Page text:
the family of an addict
Do you love him so much that you are willing to get him into rehab?
When you have a partner, spouse, family member or friend who is suffering from substance dependence or addiction, we often find ourselves wanting to keep them from harm and protect them even from themselves. We try to keep them clean and healthy, buy them medicine when they get sick, cover up their unpaid bills, support them when they lose their jobs, and help them if they get into any legal trouble.
Addiction is a lonely disease.
When at first you have a happy family and a great relationship and social life, once addiction hits, things can change for the worst dramatically. Addiction isolates you to your family and friends, the people who love you, and then ultimately kill you. This is the reality for many addicts, unless they seek help and decide to stay sober.
Addiction can come between couples and break them apart–often in irreparable ways. Addiction can push very far apart people who once loved each other so deeply, to the point that they do not recognize each other anymore: one only sees the drug, while the other only sees the addiction.
Addiction causes a lot of damage not only in the life of the person who is addicted, but to the people around them as well. This can be said specifically to the addict’s family and closest friends, the people who care about them the most.
Loving someone who is struggling with alcoholism, excessive drinking, substance abuse, or any form of addiction can be hard to deal with. There are many other problems that come with this that may affect them–and you.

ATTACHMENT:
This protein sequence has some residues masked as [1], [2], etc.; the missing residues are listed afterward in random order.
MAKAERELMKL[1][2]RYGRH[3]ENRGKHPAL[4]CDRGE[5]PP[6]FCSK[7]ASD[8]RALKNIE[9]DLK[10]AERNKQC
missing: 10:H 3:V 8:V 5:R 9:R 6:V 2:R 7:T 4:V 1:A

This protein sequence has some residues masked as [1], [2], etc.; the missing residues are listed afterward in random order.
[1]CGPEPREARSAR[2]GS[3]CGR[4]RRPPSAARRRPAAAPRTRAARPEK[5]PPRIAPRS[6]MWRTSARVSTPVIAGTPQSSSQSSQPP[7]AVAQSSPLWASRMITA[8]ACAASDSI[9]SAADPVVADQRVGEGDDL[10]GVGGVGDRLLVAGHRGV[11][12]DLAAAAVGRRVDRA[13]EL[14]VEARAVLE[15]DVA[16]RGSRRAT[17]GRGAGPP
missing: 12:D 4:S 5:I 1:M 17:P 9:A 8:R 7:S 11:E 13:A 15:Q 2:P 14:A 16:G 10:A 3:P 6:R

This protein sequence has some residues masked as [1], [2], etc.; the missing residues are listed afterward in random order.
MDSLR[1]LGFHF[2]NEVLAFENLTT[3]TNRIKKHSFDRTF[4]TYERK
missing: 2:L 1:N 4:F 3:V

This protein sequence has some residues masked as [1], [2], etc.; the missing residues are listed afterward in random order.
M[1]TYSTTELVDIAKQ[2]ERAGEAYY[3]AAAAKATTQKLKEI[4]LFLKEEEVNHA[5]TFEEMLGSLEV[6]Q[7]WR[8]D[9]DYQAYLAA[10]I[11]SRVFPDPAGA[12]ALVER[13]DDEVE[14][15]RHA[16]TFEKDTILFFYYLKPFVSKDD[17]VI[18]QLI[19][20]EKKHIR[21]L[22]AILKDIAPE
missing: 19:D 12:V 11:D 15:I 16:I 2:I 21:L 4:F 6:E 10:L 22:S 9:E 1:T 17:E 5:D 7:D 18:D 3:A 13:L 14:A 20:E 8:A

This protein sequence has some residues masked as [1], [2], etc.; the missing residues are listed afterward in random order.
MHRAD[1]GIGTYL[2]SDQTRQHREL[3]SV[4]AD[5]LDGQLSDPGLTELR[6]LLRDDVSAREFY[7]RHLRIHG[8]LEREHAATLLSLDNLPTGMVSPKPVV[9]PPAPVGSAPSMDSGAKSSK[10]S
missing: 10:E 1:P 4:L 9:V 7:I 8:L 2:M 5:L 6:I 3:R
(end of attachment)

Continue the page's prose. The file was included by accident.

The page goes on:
So if you care for your significant other or family member, consider these things:
Maybe you have tried many times. To stop. Many, many times. You have asked your spouse to stop you from getting out of the house, or you’ve tried to hint to your family your problem. You think that your love for your partner, your family, your career or your education is motivation enough to stop using.
Having someone dear to you, like a partner or a family member, who is in drug or alcohol rehab most often means that you’re facing a lot of struggles. These struggles are further exacerbated by questions, doubts, and misconceptions on how professional rehabilitation facilities work.
To help you gain some perspective and allay your fears, here are a few of the things you should know about drug and alcohol rehabilitation for your loved one.
It hurts so bad to think I cannot save him, protect him, keep him out of harm’s way, shield him from pain. What good are fathers if not for these things? — Thomas Lynch regarding his son’s drug addiction
The many effects of addiction in the family show that holidays can be a very difficult and sad time for people who have loved ones or family members who struggle with addiction. And Father’s Day is no exception. Family-focused holidays such as this bring back many memories that have made significant impacts on the lives of every family member.